House In Ekali by Architect Thanos Athanasopoulos
By Sophie • Nov 16, 2012
This contemporary home is a 2010 project by Architect Thanos Athanasopoulos located in Ekali, Athens, Greece.
The architect used traditional Greek building materials such as tile, white plaster, marble, and stone in an unconventional way.
One such innovation is the ceramic tile roof cladding that extends all the way down the north facade.
House In Ekali by Architect Thanos Athanasopoulos:
“This single-family house is located in Ekali, a suburban area of Athens. The property is surrounded by high pine trees that shade the lot, which let to the decision to create a continuous openable glass envelope around the south and east sides of the ground floor.
The sliding glass walls allow daylight to enter into the deep plan while defining a large open living area, transparent towards the fenced garden.
The scheme shapes the main open area on the south-east corner of the site, where the pool is placed attached to the building.
Bedrooms are located on the upper floor, and towards south they hover above the living area as autonomous private units. They are carefully placed to create a generous semi-open space as well as double-height areas at ground level.
The main building volume is covered by a pitched double-curved roof which is clad with conventional ceramic roof tiles.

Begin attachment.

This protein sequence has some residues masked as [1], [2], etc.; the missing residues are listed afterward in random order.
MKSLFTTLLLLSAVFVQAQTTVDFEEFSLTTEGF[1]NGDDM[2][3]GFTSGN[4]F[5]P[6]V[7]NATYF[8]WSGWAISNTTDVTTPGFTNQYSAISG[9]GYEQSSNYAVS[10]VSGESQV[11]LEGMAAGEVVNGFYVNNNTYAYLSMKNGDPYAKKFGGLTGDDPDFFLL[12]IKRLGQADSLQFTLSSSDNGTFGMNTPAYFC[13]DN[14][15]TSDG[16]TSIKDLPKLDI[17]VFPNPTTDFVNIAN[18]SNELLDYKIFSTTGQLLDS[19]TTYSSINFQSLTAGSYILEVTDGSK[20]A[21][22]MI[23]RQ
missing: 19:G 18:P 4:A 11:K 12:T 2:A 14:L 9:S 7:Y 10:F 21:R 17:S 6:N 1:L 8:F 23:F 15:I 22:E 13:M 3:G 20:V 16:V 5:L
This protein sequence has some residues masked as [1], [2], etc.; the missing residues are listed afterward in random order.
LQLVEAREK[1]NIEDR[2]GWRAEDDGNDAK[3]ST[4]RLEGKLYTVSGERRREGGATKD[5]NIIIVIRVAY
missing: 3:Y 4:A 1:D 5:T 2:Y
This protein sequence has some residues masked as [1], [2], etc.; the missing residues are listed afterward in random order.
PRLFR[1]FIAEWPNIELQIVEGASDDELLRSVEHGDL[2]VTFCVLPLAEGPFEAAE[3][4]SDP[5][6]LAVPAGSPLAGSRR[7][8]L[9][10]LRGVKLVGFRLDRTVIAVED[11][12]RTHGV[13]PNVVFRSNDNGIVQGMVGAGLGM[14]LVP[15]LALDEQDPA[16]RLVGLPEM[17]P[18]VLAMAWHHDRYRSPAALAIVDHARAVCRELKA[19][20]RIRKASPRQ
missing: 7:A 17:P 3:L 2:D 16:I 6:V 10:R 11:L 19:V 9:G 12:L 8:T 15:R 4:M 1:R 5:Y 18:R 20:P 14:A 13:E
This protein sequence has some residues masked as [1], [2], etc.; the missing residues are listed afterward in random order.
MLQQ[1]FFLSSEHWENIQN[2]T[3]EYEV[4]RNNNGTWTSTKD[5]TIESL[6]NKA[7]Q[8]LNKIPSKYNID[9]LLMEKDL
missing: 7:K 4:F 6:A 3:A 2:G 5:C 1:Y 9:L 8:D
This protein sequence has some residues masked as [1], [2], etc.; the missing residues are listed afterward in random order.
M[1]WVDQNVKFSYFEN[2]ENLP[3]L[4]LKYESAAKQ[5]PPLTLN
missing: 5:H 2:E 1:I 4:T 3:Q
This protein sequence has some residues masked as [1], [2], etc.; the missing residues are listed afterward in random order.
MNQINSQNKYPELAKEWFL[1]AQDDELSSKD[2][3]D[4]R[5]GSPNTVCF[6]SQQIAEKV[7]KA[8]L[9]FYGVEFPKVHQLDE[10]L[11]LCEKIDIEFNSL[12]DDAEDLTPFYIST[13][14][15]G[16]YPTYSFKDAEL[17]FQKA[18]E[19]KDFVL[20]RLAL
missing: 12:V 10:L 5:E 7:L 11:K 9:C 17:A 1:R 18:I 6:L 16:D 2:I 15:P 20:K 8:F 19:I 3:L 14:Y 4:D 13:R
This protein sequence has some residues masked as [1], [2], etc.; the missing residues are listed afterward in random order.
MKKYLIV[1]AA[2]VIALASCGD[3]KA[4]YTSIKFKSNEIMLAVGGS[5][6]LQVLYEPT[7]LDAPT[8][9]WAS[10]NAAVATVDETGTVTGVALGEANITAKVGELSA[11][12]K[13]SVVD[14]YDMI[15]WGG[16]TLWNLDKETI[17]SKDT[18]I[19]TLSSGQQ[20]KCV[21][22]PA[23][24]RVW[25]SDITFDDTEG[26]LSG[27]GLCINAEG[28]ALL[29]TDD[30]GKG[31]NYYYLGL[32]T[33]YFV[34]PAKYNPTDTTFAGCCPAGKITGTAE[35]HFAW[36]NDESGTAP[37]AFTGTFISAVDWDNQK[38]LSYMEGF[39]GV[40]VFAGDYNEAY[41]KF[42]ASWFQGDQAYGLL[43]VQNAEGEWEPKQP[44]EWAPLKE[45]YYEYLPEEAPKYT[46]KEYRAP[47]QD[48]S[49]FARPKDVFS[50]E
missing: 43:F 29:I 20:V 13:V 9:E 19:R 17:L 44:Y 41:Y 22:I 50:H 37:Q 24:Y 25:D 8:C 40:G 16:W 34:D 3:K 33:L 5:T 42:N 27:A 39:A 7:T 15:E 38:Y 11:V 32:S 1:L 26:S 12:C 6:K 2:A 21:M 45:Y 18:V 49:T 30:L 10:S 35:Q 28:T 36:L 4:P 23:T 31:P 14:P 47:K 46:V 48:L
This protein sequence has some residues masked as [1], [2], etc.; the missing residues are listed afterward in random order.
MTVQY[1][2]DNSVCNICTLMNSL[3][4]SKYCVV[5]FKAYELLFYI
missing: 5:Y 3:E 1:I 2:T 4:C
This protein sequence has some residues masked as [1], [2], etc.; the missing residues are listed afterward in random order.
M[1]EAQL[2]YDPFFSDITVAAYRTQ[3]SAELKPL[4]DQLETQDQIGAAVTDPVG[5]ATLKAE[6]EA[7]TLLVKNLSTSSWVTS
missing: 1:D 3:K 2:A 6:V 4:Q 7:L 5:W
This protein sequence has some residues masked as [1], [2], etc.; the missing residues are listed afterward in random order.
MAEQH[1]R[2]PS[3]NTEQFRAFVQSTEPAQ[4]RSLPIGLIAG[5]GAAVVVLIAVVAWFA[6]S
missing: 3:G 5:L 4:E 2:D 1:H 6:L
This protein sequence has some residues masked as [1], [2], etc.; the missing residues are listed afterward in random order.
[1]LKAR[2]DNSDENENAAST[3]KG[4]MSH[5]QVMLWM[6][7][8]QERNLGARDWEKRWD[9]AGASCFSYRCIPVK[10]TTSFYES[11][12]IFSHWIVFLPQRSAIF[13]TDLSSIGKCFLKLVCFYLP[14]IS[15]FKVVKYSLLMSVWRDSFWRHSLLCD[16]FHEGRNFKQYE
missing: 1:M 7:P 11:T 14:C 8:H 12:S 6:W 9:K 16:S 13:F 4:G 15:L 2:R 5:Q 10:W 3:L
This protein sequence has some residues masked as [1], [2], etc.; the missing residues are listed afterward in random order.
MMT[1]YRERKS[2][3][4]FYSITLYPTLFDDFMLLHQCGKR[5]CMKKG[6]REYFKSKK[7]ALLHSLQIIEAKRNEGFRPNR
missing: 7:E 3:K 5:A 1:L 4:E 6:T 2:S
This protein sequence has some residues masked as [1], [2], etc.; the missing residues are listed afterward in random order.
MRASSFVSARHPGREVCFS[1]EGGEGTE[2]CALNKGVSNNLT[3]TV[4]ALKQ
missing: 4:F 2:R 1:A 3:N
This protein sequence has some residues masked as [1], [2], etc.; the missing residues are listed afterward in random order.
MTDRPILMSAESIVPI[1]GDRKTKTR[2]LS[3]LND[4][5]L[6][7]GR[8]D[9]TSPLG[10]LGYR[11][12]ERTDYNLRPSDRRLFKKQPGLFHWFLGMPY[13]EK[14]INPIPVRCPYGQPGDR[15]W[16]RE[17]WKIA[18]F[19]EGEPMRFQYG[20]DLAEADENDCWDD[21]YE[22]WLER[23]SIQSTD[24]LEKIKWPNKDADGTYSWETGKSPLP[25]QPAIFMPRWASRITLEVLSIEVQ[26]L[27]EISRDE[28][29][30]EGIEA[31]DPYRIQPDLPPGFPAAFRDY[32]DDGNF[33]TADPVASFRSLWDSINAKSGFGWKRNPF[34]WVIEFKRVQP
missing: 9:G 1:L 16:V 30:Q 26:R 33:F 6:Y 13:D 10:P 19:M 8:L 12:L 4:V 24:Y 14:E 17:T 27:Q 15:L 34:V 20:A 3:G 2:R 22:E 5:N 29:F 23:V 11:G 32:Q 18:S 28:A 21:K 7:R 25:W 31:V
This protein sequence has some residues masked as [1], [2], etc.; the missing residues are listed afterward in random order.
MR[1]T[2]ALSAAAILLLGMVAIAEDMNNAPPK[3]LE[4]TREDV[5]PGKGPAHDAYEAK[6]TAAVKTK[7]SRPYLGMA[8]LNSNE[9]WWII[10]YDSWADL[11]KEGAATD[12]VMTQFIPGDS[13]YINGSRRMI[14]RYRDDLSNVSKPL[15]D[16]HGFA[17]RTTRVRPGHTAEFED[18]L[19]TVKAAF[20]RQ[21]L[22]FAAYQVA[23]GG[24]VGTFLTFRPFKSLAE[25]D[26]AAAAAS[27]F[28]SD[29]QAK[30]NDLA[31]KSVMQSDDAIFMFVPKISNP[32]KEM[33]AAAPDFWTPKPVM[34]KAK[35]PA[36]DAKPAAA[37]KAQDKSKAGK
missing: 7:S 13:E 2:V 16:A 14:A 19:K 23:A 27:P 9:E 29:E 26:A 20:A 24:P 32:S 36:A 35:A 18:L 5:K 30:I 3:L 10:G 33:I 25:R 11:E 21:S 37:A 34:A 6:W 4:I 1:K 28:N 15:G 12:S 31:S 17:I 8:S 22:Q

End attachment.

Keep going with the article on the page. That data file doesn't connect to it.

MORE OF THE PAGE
The roof-tile cladding cascades down the surface of the north wall, creating a rainscreen that contributes to the environmental performance of the house and conceptually to the visual impression of a seamless protective blanket.
This element, which provides coherence to the whole scheme reinterpreting the traditional ceramic-tile roof, is part of an attempt to shape an appropriate architectural identity –material and spatial- in a suburban context where traditional imagery and contemporary desires are fused and confused.
Our strategy also involved the selection of completely conventional materials and construction methods: white plaster, marble, stone veneer, wood. A typical palette of anonymous greek suburbia is therefore applied, in ways that are not conventional.”
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